June 2012: Bondi Beach Restoration in 3-D

QuickDominguez Architects mid-century revitalization in Bondi Beach
Sydney, Australia

Street view of the Bondi Beach property.

Follow the transformation from mid-century brick to 21st century green roof resplendence with QuickDominguez Architects radical eco-update on this Sydney, Australia residence, pictured to the left.  We’re keeping you in the design loop from concept inspiration and initial models to the next phase: 3-D rendering.


Rendered in 3-D.







QuickDominguez Architects estimates the projected ground-breaking on 58 Mitchell Street for August of 2012.

The Whole HOG: March 2012

Water-centric Green Design News

Trending (by the numbers) for 2012

The fourth-largest advertising agency on the planet, J. Walter Thompson (JWT) recently released their alphabetized list of 100 things to watch in 2012. Rainwater harvesting comes in at #58, and rooftop farming at #61. Solar gets simpler (#73), and spiking food prices (#74) are also pieces of the trending global puzzle.

Rainwater HOG is on the road to addressing global concerns of 2012, at the intersection of rainwater harvesting and rooftop farming.  QuickDominguez Architects (a new venture for designer and architect Sally Dominguez) is on the scene in Australia with a twelve-HOG, multi-green roof sustainable renovation of a Bondi Beach residence.

Ecobuild, the world’s largest sustainable building conference, is being held in London this month. Find us there, alongside other innovators working to improve building materials and techniques, and to promote sustainable practice like garden-growing, solar energy, and rainwater harvesting (that’s #58, #61, and #73 on the list).

Inside the Financing Sustainable Water Infrastructure report is a call to action. The report is a compelling look at the reality of expanding water scarcity (hello #74 – spiking food prices) and an urgent need to update the United States’ aging water infrastructure.

And finally, veer off-road and into the sand in our B.U.G. Design section, as we get ready to follow Sally on a nine-day road rally through Morocco! She and fellow Australian Samantha Stevens are team 168 in the Rallye Aicha des Gazelles.

March 2012: QuickDominguez Architects Multi-Green Roof Residence

A City-Side Look at Rainwater Harvesting, Rooftop Farming and Green Renovation

QuickDominguez Architects mid-century revitalization in Bondi Beach
Sydney, Australia

It’s been a while since we covered an Aussie HOG story, but we’ve got a green roof extravaganza of a story  – and in parts!  HOG designer Sally Dominguez is working with architect Sam Quick in a new venture, QuickDominguez Architects, to revitalize a corner of Bondi Beach more known for its urban concrete and grit – with barely a green leaf to be seen.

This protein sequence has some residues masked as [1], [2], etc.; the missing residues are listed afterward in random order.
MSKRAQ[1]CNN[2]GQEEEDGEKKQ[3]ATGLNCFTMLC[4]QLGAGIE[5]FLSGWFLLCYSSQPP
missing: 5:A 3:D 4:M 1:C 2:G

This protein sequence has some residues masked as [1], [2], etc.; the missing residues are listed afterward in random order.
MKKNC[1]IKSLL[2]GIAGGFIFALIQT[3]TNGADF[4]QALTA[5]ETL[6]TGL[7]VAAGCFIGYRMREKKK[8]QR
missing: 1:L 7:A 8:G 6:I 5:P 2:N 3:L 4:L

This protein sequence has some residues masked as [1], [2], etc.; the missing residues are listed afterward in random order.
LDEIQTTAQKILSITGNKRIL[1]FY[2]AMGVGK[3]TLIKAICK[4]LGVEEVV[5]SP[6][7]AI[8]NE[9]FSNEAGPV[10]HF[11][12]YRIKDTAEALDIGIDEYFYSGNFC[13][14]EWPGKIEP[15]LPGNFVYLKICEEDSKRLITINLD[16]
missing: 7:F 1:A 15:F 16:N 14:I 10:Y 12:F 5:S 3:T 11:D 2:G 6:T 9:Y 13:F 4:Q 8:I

Model of the multi-green roof Bondi Beach residence seen from the northwest.

The QuickDominguez project involves refurbishing a mid-century brick apartment building into a multi-green roofed vivid green benchmark of sustainable residential design. Ten HOGs will store rainwater for flushing the toilets and irrigating the ground level gardens, and two HOGs will store shower greywater for reuse on the upper level green roof plantings. All up, the HOGs will reduce the use of city water by more than 80%, and all storm water will be absorbed or re-used on site.

A sneak peek, and a northeast facing view, of the concept model.

We will keep you updated as the scheme makes its way from the drawing board to its Bondi block.

February 2012: Dalton Water Wall – From Concept to Reality

                                               from concept                                                    to reality

We first showed the preliminary concept sketch for the Dalton School water wall in our August 2011 newsletter. Fast forward six months and the whimsical water wall is the subject of a Landscape Architecture Magazine feature on environmental education moving beyond the garden.

Landscape architect Liz Pulver, of Town and Gardens Ltd, designed the storm water feature of the remarkable rooftop science classroom for the Manhattan prep school. Two orange HOGs – chosen for their compact rectangular form, stackability, and eye-catching orange –  are installed horizontally to capture rainwater from an adjacent roof.

“For kids this age, it’s all about interactivity and exploration,” says Will Hopkins, chairman of the Dalton School’s science department.

The stormwater moves down the wall through a series of pipes, paddles and wheels and collects in removable buckets used to water plants. When it rains, the wheels and beams move on their own, even when the tank valves are shut off. Planters, a cold frame, a compost bin, and solar panels complete the 16-foot square rooftop “Green Lab.”